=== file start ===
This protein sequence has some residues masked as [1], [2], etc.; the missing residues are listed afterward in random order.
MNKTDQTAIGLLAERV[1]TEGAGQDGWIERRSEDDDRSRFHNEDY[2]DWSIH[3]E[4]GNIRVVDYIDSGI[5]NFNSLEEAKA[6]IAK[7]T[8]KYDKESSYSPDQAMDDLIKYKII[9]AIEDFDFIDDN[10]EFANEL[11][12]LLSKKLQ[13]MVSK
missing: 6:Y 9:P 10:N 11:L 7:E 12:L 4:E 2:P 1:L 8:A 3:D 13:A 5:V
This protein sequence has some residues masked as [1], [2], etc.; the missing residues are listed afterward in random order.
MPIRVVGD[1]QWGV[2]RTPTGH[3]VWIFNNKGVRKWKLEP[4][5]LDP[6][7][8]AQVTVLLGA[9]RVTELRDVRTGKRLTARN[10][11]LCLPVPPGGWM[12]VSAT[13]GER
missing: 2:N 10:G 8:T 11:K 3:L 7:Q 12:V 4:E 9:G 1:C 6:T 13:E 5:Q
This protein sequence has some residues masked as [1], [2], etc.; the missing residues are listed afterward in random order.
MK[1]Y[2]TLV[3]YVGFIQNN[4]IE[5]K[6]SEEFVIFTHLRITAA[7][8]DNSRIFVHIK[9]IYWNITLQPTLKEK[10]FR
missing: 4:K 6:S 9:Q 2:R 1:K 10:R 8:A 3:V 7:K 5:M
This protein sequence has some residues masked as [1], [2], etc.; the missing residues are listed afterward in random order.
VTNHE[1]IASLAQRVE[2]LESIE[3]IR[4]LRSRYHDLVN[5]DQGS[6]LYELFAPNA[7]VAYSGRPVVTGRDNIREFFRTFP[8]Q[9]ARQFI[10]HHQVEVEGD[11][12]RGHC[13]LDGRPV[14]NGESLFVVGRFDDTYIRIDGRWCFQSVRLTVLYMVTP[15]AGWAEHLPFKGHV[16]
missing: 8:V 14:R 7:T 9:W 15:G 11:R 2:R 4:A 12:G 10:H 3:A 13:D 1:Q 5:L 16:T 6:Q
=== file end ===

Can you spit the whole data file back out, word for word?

This protein sequence has some residues masked as [1], [2], etc.; the missing residues are listed afterward in random order.
MNKTDQTAIGLLAERV[1]TEGAGQDGWIERRSEDDDRSRFHNEDY[2]DWSIH[3]E[4]GNIRVVDYIDSGI[5]NFNSLEEAKA[6]IAK[7]T[8]KYDKESSYSPDQAMDDLIKYKII[9]AIEDFDFIDDN[10]EFANEL[11][12]LLSKKLQ[13]MVSK
missing: 6:Y 9:P 10:N 11:L 7:E 12:L 4:E 2:P 1:L 8:A 3:D 13:A 5:V
This protein sequence has some residues masked as [1], [2], etc.; the missing residues are listed afterward in random order.
MPIRVVGD[1]QWGV[2]RTPTGH[3]VWIFNNKGVRKWKLEP[4][5]LDP[6][7][8]AQVTVLLGA[9]RVTELRDVRTGKRLTARN[10][11]LCLPVPPGGWM[12]VSAT[13]GER
missing: 2:N 10:G 8:T 11:K 3:L 7:Q 12:V 4:E 9:G 1:C 6:T 13:E 5:Q
This protein sequence has some residues masked as [1], [2], etc.; the missing residues are listed afterward in random order.
MK[1]Y[2]TLV[3]YVGFIQNN[4]IE[5]K[6]SEEFVIFTHLRITAA[7][8]DNSRIFVHIK[9]IYWNITLQPTLKEK[10]FR
missing: 4:K 6:S 9:Q 2:R 1:K 10:R 8:A 3:V 7:K 5:M
This protein sequence has some residues masked as [1], [2], etc.; the missing residues are listed afterward in random order.
VTNHE[1]IASLAQRVE[2]LESIE[3]IR[4]LRSRYHDLVN[5]DQGS[6]LYELFAPNA[7]VAYSGRPVVTGRDNIREFFRTFP[8]Q[9]ARQFI[10]HHQVEVEGD[11][12]RGHC[13]LDGRPV[14]NGESLFVVGRFDDTYIRIDGRWCFQSVRLTVLYMVTP[15]AGWAEHLPFKGHV[16]
missing: 8:V 14:R 7:T 9:W 15:G 11:R 2:R 4:A 12:G 10:H 3:A 13:D 1:Q 5:L 16:T 6:Q